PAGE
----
The origin of the Kettle-drum as somewhat obscure, but if history speaks truly, they were very common during the reign of that gay monarch, Charles the Second. The ladies returning from the hunt, gathered together for a tea-drinking and some light refreshment, the entertainment being known as a “drum,” to which the term kettle was later prefixed. The term Kettle-drum can not, therefore, be applied to anything but a tea-drinking; and, strictly speaking, should include only a light refreshment of sandwiches, cake, and biscuits. At no afternoon entertainment, at present, unless a full dress reception, is coffee or wine fashionable, chocolate or bouillon being the substitutes; and these, as well as tea, should be served in small dainty cups, the cream and sugar being handed each guest on a salver. Cook Book of the Northwest 1887: p. 167

Naturally, it was an English importation.

The kettledrum, or five o’clock tea, is really a very admirable institution, and a great relief in the severe formality and heaviness of average English entertainments. The guests drop in a little after four, the ladies retaining their hats and wraps. There are pictures and books to discuss, music at intervals; the rooms and balconies are filled with flowers; there is presently an ethereal little refection of wafer-thin bread and butter, delicate cakes, coffee and tea, served upon exquisite porcelain; and then after a little more talk and music the company melts unceremoniously away, and the little meeting has been simple, inexpensive—not–gay, for that would not be English, but pleasantly content—an excellent thing in the right houses, and in the wrong ones an evil of bearable weight and duration. The Galaxy, Vol. 15, February 1873: p. 260

Mrs Daffodil has long served the leisured class and no fashionable folly such as a “winter picnic” would surprise her. Still, one is rather shocked at the “soft” socialites holding such a soirée indoors. Where is that rugged American spirit? Here is how a proper “winter picnic” might be achieved:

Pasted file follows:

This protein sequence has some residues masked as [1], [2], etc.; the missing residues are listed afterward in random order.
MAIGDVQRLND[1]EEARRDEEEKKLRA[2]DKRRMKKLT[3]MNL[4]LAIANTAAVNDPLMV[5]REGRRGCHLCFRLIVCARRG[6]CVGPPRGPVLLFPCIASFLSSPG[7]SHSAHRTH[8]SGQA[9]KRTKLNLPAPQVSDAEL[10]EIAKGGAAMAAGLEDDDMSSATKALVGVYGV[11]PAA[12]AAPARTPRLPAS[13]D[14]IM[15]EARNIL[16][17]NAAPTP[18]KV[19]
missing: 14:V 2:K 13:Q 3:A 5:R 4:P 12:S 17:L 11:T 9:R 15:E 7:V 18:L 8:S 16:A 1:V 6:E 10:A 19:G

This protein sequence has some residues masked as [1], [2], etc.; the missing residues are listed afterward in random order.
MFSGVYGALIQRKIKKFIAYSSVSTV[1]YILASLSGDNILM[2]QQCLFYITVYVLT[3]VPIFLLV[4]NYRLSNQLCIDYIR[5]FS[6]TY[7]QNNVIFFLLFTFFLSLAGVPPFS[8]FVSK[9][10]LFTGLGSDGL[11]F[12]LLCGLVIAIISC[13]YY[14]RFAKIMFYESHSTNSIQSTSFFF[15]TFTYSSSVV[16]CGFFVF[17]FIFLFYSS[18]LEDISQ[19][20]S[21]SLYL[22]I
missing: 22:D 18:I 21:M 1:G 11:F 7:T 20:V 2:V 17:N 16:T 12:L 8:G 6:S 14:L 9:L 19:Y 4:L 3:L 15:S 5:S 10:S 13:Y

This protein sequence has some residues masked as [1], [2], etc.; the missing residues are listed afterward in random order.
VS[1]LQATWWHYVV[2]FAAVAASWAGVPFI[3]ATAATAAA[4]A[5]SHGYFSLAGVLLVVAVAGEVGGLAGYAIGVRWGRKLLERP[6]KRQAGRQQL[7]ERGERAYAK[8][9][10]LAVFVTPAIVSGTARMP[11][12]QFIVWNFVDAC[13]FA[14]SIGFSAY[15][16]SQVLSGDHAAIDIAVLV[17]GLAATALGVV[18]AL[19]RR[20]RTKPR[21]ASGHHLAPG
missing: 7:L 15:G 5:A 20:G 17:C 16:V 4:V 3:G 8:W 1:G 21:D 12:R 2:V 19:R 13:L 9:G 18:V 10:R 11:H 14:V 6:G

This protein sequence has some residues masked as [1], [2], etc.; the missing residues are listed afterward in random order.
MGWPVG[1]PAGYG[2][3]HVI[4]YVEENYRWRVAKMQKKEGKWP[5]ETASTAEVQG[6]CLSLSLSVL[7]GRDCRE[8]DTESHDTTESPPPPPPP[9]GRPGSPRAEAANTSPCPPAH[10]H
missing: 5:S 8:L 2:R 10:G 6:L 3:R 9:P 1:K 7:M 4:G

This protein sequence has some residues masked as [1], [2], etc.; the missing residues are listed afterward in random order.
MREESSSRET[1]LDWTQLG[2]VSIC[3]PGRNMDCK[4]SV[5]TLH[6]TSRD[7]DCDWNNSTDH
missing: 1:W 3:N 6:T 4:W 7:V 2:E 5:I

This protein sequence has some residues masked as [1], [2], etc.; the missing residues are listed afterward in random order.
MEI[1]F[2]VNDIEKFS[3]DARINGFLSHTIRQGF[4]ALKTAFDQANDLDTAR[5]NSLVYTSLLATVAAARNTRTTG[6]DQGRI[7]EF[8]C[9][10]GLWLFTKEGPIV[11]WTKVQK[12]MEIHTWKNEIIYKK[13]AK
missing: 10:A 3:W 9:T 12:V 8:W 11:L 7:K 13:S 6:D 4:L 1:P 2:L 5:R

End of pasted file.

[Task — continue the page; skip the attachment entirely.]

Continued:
WINTER PICNIC HINTS

A winter picnic may be great fun

Ice and snow offer as many inducements for out-of-doors sports as any thing we have in summer. Two things, however, are essential really to enjoy a winter picnic. The first is proper clothing. Sweaters, woolen gloves and arctics are essentials. The second is the lunch. This should be much more substantial than the summer fare. If possible, have a good fire and cook at least one hot dish. In cold weather metal is disagreeable to handle, so use enameled ware cups and plates, which won’t break if dropped by cold fingers. Ham and eggs fried over a camp fire make a hearty lunch, and if an enameled ware frying pan is used it will be found easier to manager than the heavier iron variety. A little ingenuity will suggest many tasty hot dishes and winter picnics once tried will become a favorite pastime.

Trenton [NJ] Evening Times 23 November 1915: p. 11

Mrs Daffodil invites you to join her on the curiously named “Face-book,” where you will find a feast of fashion hints, fads and fancies, and historical anecdotes

You may read about a sentimental succubus, a vengeful seamstress’s ghost, Victorian mourning gone horribly wrong, and, of course, Mrs Daffodil’s efficient tidying up after a distasteful decapitation in A Spot of Bother: Four Macabre Tales.